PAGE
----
More NewsCustomer Satisfaction in News Sites Mismatched with Ad Spend

Customer Satisfaction in News Sites Mismatched with Ad Spend

News and information sites lack innovation and features that capture the success of TV and newspaper counterparts.

Online news readership continues to take audiences from television and newspapers and brings ad dollars with them. However the “American Customer Satisfaction Index, Annual eBusiness Report” August 2006 study from ForeSee Results finds little improvement in online news sites.

The top media sites graded in the customer satisfaction ratings scored between 72 and 74, with little advancement since the category was first measured in 2002. According to the study, “These mediocre customer satisfaction scores prove that none of these online media outlets had been able to replicate the success of its TV or newspaper counterpart.”

The consistent C grade is attributed to the commoditization of “facilitator” sites like Google and Yahoo, compared with broadcast and print forms. “When they get online, they lose the personality that’s being driven by the kind of reporting and the personalities that are on TV [counterparts],” said Larry Freed, online satisfaction expert and president and CEO of ForeSee Results.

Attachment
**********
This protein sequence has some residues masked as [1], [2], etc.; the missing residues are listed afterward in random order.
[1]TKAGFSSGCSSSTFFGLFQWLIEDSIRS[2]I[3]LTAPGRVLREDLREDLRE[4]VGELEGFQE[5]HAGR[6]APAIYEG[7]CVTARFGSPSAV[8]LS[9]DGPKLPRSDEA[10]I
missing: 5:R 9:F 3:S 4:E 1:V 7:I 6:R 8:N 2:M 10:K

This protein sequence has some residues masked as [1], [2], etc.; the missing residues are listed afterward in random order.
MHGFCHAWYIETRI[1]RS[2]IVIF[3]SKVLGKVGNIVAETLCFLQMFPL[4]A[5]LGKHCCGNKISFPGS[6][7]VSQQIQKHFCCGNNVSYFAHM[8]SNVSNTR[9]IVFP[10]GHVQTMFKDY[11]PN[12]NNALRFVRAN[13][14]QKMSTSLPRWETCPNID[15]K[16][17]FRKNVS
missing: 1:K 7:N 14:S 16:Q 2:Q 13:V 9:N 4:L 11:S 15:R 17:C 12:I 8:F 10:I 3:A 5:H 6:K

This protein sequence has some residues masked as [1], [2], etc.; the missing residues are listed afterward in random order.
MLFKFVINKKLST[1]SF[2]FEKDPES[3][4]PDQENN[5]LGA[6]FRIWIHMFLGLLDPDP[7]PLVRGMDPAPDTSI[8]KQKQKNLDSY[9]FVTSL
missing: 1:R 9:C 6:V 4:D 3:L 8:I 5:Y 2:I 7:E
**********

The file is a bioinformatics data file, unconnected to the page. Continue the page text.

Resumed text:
The commoditization refers to the way news feeds are picked up by Google and Yahoo, and content from multiple sources loses its “voice,” instead being seen as coming from the same source. “Go to Google and click through, [is the publisher] getting the credit for the news story or is it a reflection of Google?” asked Freed. “The facilitators, the Googles and the Yahoos, are driving that sort of content.”

Freed recommends creating personality on news and content sites, and utilizing innovative functionality like streaming video, CGM and other means. Sites are cautioned to choose features that work.

The top news sites in the study were CNN.com, USAToday.com, ABCNews.com, MSNBC.com and NYTimes.com. Each scored between 72 and 74 in customer satisfaction.

The customer satisfaction survey uses the ACSI index, produced by the Stephen M. Ross School of Business at the University of Michigan in partnership with the American Society for Quality and CFI Group.

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